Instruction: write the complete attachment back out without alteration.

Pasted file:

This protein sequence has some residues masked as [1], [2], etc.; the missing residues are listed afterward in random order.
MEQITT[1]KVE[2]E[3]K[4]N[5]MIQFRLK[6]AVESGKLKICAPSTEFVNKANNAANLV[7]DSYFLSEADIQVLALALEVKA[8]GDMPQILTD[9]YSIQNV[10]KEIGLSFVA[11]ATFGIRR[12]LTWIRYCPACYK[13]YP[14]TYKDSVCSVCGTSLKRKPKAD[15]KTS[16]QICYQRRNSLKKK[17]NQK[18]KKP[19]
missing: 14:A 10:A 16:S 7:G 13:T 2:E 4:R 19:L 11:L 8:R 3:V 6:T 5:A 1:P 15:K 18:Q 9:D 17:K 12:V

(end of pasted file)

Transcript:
This protein sequence has some residues masked as [1], [2], etc.; the missing residues are listed afterward in random order.
MEQITT[1]KVE[2]E[3]K[4]N[5]MIQFRLK[6]AVESGKLKICAPSTEFVNKANNAANLV[7]DSYFLSEADIQVLALALEVKA[8]GDMPQILTD[9]YSIQNV[10]KEIGLSFVA[11]ATFGIRR[12]LTWIRYCPACYK[13]YP[14]TYKDSVCSVCGTSLKRKPKAD[15]KTS[16]QICYQRRNSLKKK[17]NQK[18]KKP[19]
missing: 14:A 10:A 16:S 7:G 13:T 2:E 4:R 19:L 11:L 8:R 3:V 6:T 5:A 1:P 15:K 18:Q 9:D 17:K 12:V